Blown up in vape – we bust the latest E-Cig myths < Go Back June 22, 2016 – Posted in: Blog - E-Cigarette News, Blog - Smoking News, E-Cigarettes

smoking E-Cig leaves a trail of E-Cig smoke.

Headlines are there to shock, provoke and create a reaction. It’s hard therefore to see beyond the headlines and to establish what’s fact and what’s fiction. So we’re getting our eyeglasses out and sharing our thoughts on the most shocking E-Cig headline of recent times…

“Vaping IS a gateway to smoking: Teenagers who use e-cigarettes ‘are six times more likely to smoke tobacco’ ”

(Mail online)

The Mail online has never been a publication to shy away from a controversial headline or two but this one really takes the biscuit. The study conducted by Southern California University involved 300 American teenagers, all aged 17. The Mail online reported that ‘40% that had vaped had also tried tobacco products’ leading them to draw a direct link between vaping as a ‘gateway’ for smoking tobacco products.

landscape image of skatepark in California.

Are trendy California teenagers really using E-Cigs as a gateway to smoking tobacco?

 The counter argument…

What the study didn’t uncover however was whether there was a direct causal link between vaping and smoking. In other words was the fact that these teenagers had tried vaping the only reason that they had tried tobacco products? Arguably there are a number of other factors that The Mail chose to ignore, such as environmental factors. These could include things like peer pressure, the behaviour of role models such a parents and other situational factors.

NHS Choices attempted to debunk the headline in an insightful article, available here. They stated:

“An obvious response to this finding is that certain teenagers are less risk-averse than others – those who experimented with e-cigarettes would have probably ended up trying cigarettes anyway, regardless of whether or not e-cigarettes existed”.

What we mustn’t forget either is that this is one study in an area in which research is growing considerably. As the research only focuses on one part of America, it’s extremely hard to generalise the findings across America itself, let alone other countries and cultures. The effect of culture can have a considerable effect on results. For example California is one of the only places in the world where Cannabis is legal to purchase on prescription. Therefore it could be argued that Californian culture is more open to smoking generally.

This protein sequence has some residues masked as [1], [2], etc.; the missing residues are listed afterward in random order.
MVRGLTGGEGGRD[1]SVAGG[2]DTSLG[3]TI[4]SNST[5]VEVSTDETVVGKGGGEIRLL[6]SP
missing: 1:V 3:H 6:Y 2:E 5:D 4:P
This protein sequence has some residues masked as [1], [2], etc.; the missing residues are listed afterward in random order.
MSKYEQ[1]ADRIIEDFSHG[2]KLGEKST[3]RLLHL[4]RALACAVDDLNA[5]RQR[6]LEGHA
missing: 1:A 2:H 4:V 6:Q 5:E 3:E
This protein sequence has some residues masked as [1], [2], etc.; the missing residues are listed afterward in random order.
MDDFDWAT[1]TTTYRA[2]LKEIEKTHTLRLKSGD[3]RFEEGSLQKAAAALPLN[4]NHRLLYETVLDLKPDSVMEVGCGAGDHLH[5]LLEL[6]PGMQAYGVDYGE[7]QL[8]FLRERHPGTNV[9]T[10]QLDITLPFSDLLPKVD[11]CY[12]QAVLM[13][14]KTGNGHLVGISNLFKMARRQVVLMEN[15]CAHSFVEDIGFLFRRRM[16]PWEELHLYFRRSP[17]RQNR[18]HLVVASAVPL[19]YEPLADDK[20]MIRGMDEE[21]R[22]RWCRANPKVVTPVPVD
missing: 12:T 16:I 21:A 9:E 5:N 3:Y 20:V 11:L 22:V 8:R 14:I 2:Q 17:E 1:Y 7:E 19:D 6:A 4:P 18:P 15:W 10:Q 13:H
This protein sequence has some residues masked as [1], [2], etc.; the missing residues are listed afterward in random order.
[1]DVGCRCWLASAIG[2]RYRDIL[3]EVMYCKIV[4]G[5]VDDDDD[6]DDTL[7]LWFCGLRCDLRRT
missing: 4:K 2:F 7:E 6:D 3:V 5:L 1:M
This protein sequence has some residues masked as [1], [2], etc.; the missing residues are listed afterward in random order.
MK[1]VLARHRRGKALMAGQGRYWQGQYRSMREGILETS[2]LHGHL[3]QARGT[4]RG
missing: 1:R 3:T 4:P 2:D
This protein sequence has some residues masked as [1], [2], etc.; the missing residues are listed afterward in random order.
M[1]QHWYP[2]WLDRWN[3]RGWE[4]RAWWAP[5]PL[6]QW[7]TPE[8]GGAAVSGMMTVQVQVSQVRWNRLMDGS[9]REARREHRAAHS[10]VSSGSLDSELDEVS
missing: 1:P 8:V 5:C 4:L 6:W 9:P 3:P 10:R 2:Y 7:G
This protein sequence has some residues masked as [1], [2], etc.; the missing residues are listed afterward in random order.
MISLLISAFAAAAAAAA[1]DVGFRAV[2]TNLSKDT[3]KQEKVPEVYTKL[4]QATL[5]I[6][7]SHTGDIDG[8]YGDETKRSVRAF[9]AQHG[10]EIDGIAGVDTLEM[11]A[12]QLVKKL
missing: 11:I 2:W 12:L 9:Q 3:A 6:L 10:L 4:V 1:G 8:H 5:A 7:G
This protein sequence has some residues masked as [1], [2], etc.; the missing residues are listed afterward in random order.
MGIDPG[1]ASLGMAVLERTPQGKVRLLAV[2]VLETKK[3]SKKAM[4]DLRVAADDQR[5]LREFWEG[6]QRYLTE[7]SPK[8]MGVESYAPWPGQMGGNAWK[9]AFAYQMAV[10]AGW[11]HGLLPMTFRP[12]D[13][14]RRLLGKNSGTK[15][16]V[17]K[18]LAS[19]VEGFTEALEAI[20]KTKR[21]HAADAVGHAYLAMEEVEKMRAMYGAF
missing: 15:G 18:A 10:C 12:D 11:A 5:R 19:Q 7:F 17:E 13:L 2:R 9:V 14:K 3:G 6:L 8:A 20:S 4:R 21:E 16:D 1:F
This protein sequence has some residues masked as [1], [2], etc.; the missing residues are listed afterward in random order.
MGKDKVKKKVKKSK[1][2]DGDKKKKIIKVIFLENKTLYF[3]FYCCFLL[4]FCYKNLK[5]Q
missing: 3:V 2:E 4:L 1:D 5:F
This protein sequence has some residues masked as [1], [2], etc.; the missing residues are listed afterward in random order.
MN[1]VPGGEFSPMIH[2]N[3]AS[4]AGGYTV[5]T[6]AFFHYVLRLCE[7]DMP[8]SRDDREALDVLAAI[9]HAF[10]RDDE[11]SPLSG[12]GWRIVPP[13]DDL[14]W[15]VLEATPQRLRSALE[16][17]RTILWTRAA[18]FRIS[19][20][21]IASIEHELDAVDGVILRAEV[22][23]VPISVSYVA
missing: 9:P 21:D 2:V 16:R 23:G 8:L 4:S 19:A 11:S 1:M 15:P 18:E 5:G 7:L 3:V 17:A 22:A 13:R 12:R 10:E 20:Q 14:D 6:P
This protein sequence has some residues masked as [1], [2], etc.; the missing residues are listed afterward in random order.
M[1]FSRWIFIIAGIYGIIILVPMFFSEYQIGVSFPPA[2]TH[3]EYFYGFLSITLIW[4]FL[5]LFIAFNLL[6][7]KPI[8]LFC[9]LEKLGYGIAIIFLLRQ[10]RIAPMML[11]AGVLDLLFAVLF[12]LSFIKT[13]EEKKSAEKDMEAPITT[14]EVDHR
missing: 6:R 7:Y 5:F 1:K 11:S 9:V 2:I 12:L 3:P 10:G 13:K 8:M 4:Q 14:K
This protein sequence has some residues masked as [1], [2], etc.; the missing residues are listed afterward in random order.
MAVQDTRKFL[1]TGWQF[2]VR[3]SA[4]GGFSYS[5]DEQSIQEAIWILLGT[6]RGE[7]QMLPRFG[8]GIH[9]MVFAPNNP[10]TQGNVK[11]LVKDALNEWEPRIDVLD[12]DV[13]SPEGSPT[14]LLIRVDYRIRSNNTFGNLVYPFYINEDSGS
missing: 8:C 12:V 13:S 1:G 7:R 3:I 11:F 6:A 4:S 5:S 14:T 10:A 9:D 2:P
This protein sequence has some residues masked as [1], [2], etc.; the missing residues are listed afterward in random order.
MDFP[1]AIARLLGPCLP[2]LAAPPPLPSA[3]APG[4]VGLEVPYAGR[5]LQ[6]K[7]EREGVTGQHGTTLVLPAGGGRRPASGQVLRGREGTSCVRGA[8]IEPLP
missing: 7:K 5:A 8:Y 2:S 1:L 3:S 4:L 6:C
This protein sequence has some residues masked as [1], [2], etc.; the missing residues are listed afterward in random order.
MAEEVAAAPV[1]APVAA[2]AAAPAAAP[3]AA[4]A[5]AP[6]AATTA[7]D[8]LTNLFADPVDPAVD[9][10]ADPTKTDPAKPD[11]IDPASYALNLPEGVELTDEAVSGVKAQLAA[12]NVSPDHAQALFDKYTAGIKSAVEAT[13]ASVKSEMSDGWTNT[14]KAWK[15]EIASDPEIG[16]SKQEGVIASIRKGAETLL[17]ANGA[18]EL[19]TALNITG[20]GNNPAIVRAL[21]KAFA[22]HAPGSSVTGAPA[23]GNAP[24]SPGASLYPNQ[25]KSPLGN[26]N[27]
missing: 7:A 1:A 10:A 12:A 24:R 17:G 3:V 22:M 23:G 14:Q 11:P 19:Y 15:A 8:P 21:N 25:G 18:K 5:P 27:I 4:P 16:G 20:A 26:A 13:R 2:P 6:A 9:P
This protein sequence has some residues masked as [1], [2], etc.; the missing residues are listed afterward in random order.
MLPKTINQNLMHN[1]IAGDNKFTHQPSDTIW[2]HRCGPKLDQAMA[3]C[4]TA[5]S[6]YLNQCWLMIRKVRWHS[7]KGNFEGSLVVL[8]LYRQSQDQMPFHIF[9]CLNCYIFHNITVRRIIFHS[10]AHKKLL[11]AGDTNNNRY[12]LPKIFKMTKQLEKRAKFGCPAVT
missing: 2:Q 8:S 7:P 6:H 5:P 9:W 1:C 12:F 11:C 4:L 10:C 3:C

Group of Californian teenagers walking.

Teenagers in California are very different to teenagers in the rest of the world.

The Scotsman also highlights a study which found very different results. In a study, Dr Neil McKegany from the the Centre for Substance Use Research interviewed 7,326 regular E-Cig users, to get their thoughts on E-Cigs and smoking. He found that among the younger participants interviewed, there was “very little indication” that E-Cigs act as a gateway to smoking tobacco products. What’s more, he discovered that many felt that vaping was a completely different experience to smoking cigarettes therefore meaning that the two could be distinguished as two separate activities; unrelated to one another apart from the presence of nicotine in some E-Cigs. The full details of the study can be found here.

Ash Wales, a leading anti-smoking organisation, also uncovered similar findings in their study. They interviewed 830 11-18 year olds and found that there was no connection between vaping and smoking tobacco. Of those who had reported that they had smoked both E-Cigs and cigarettes, 90% had said that they had started smoking tobacco products before they had tried an E-Cig. This debunks the myth that E-Cigs are being used as a gateway to traditional smoking. Many leading organisations came out in support of the findings:

“We are pleased that latest ASH Wales Cymru findings highlight encouraging trends to show that young people in Wales are not turning to e-cigarettes as a way to start smoking but rather as a way to reduce harm caused by intake of tobacco by cigarettes”.

What can we conclude?

So to summarise then, this is definitely an area that lacks enough research to draw any kind of concrete conclusion. But we do have a responsibility to protect teenagers from having access to E-Cigs – there’s no doubt about it. As an industry we have always been focussed on the responsibility to promote E-Cigs as a gateway to helping smokers to quit – not the other way round. There are regulations to support this initiative too; it’s illegal to sell E-Cigs to under 18’s, unless under prescription.

If you want to find out how our E-Cigs work and how they can help smokers quit, take a look at our products here.